Well, I thought I was finished blogging for the month of September. I was incorrect. I have one more blog in me that I have to write now. Fair warning - here comes my first big blog rant.
I have a friend that is a world renowned science fiction author. She befriended me over 14 years ago when I was moderating a chat sight for America Online - back in the stone age of internet social venues. She saw something in me and talked her publisher into hiring me to edit a book. Let's be clear, I had never edited a book, I had no plans to edit a book, and I was shocked out of my hand-spun - hand-knit warm and woolly socks. All I can think is that my life long love of the written word and unfailing attention to the written detail (thanks Miss Downes) was something that said publisher thought would work in their favor. So, over the past 14 years, I have edited a few books, many articles, and academic papers - I guess I could say I am an off again, on again editor. Someone needs me, I'll be there to assist.
Back when that first book editing job was suggested to me, I had a hard time. Why? I do not like to judge others - I just don't! I like to think that most people are being honest and up front. I have been unfairly judged by people that should know better, not critiqued, but out right judged and sentenced as a lesser person by people that have no experience or education in said subject matter. So, I try my hardest not to judge, it is not my job in life. Then one day the publisher called me and said this, "You are not judging, you helping to refine a product, make sure it is accurate in its facts and understandable to the common reader. You are also helping to keep us out of court by making sure the author does their research properly and gives credit when it is due." OK - I understood this idea, that is the same thing we do in academics all the time. This is not about the person's character, just help to make sure everything is as it should be in the final product. Good, got it, moving on....
I know, why all the lead up, what am I getting at - move it along, get to the point. I will. On my last venture to the local library, I picked up two books that I thought looked interesting and educational. The author, Maggie Righetti. The books, "Knitting in Plain English" and "Sweater Design in Plain English." I started out reading KIPE and I must say that I closed the book exactly 26 pages into the volume. I am not judging Ms. Righetti, but rather stating what I would have done as her editor. I guess in the long run my beef is with her editor. This book discusses a lot of history without any notation as to fact. I cannot tell if Ms. Righetti has a seeing eyeglass into the past or is just bad at giving proper notation of where she gets her facts. Something her editor should have picked up on in the first review. Then she makes what in my opinion is a fatal mistake if you want a diverse audience to keep reading your book - she mocks people that use tools other than the ones she deems worthy. In her defense, she gives a list of reasons as to why she likes them best, but she chides the knitter that dares to disagree or have an opinion of their own by saying, "If you want to use straight needles that is your privilege; it is also your privilege to chew your animal hides to make leather." (pg.25) In my opinion, she just negated all the positive reasons that she eventually lists for using straight needles. This seems a huge editorial mistake. This one line, stopped me cold, made me close this book and refuse to pick it or her second volume up ever again.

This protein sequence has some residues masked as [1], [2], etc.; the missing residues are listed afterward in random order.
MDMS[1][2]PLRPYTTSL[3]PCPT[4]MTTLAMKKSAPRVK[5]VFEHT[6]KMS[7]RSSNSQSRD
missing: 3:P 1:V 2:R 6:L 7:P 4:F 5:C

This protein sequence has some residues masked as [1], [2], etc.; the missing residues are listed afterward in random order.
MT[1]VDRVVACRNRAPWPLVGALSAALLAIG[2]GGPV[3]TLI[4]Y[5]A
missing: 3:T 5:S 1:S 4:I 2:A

Anyone that knows me personally or through Ravelry knows that I think each and every person has the right to use the type of yarn, needles, etc.... that they wish with no judgment from anyone else. There is no universal knitters code or test that one must pass before being allowed to call themselves a knitter, thus there is no right and wrong regarding your choice of materials. If something turns out poorly, well as many of us know those projects become gifts. We learn a lesson, we move on, we maybe even make the same error at another time, maybe not, but it is our individual process and if as an individual we could give a hoot then so be it, it is no one's business to judge. All one needs to do is read a few of the posts in the many lovely forums on Ravelry to see that some people don't knit for the finished product, but for the experience. For example, if I knit to stay calm, I don't care what the yarn looks like or what tools I use, I need the calming effects of the motions to keep me from going postal at the next PTA meeting, etc.... You get the idea.
In conclusion - I'm angry and disappointed that a fellow editor would allow a book that clearly states on its cover that it is the only book any knitter will ever need, to be so bias in its statements and so lacking in its fact checking and notation. I am not saying that you should not read these books, just that you should know what to expect. These things may bother no one else and that's cool, but I cannot continue to give them my time.
I shall now go and try to get my zen on and finish my second to the last test knit for the Autumn collection. I have taken a vacation day from the day job on Monday with the greatest of hope and the promise of all my efforts to complete the collection and get that puppy published on Ravelry in order to help give inspiration for those lovely holiday knits that will soon be flying off of your needles of choice.
Peace and joy to you all....
The Green Girl